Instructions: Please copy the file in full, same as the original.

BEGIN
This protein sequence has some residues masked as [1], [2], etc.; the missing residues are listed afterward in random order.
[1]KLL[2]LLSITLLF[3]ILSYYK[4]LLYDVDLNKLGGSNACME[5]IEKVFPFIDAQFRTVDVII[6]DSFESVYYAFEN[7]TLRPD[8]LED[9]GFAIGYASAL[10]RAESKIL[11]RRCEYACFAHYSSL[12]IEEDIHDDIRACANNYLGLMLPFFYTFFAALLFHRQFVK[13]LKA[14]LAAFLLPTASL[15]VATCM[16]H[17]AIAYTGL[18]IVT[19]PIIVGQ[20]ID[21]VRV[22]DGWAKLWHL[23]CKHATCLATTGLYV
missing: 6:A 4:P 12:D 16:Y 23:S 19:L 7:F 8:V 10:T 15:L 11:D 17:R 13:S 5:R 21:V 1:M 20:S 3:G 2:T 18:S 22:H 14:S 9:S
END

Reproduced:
This protein sequence has some residues masked as [1], [2], etc.; the missing residues are listed afterward in random order.
[1]KLL[2]LLSITLLF[3]ILSYYK[4]LLYDVDLNKLGGSNACME[5]IEKVFPFIDAQFRTVDVII[6]DSFESVYYAFEN[7]TLRPD[8]LED[9]GFAIGYASAL[10]RAESKIL[11]RRCEYACFAHYSSL[12]IEEDIHDDIRACANNYLGLMLPFFYTFFAALLFHRQFVK[13]LKA[14]LAAFLLPTASL[15]VATCM[16]H[17]AIAYTGL[18]IVT[19]PIIVGQ[20]ID[21]VRV[22]DGWAKLWHL[23]CKHATCLATTGLYV
missing: 6:A 4:P 12:D 16:Y 23:S 19:L 7:F 8:V 10:T 15:L 11:D 17:R 13:S 5:R 21:V 1:M 20:S 3:G 2:T 18:S 22:H 14:S 9:S